Ancient Seven Wonders page

Friday, April 4, 2014

Knights Templar Fact Seventeen

The Knights Templar built their first church in 1128 on donated land in the Holborn area of London, England. It was established by first Grand Master Hugh de Payens. The original temple was the first round church and the grounds also contained gardens, orchards and a cemetery. It became known as the Old Temple when the Templars later moved to a larger location to the south.

Knights Templar page

Thursday, April 3, 2014

Viking Fact Seventeen

The Vikings turned Dublin into the largest slave trade center in the world by 1000 AD. The slave trade was an important part of the Vikings commerce as they captured people from the British Isles and the lands along the Baltic Sea. Each year hundreds and sometimes thousands of young men and women were bought and sold there.

Viking page

Wednesday, April 2, 2014

American Civil War Fact Seventeen

There were more than 150 prisons established and utilized by both sides during the Civil War. About 195,000 Northerners spent time in Confederate prison camps and about 215,000 Southern soldiers were in the Union prisons. The casualties were high as over 30,000 or 15.5% of Union soldiers died in Southern prisons. Andersonville in Georgia was the worst claiming the lives of  about 13,000 or 29% of those who entered. On the other side nearly 26,000 or 12% of Confederate captives perished in Northern prisons. Elmira Prison in New York had the highest mortality rate with 25% or 2,963 deaths.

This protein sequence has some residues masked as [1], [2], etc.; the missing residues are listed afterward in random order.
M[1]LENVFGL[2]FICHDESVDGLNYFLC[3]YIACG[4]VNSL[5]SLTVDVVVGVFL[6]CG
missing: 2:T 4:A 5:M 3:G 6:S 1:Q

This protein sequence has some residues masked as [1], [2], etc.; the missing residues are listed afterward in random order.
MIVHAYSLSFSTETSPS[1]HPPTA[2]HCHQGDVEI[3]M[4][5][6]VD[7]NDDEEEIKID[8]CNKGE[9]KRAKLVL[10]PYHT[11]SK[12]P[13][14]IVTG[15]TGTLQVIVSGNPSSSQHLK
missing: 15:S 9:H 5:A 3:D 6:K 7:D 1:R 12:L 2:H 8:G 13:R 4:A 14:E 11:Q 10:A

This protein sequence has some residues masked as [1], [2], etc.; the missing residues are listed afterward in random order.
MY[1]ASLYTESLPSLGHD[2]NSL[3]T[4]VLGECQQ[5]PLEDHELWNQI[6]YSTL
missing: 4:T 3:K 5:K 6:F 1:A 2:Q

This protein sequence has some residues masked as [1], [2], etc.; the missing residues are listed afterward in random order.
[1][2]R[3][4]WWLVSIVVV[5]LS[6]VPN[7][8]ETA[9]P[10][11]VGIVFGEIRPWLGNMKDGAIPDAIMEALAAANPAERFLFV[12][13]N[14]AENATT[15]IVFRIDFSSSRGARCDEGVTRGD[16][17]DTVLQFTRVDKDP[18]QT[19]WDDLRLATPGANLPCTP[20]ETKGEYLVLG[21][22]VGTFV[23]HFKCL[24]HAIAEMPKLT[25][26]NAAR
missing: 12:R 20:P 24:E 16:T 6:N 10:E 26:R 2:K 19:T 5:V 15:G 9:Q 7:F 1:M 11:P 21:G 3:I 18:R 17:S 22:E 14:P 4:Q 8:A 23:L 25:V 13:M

American Civil War page

Tuesday, April 1, 2014

Ancient Egypt Fact Seventeen

The people of Ancient Egypt believed that when a person died their soul split into two parts. The Ba would leave the body each morning to keep watch over the person's living family. The Ka would fly off to the Land of Two Fields which was their afterlife. Each night both the Ba and Ka returned to the body in the tomb to rest for the next day. A cartouche on the coffin helped the Ba and Ka find their way back. However if the preserved body was disturbed or damaged the Ba and Ka would be lost and a person would cease to exist in the afterlife. That is why grave robbery was considered such a vile crime and punishable by death.

Ancient Egypt page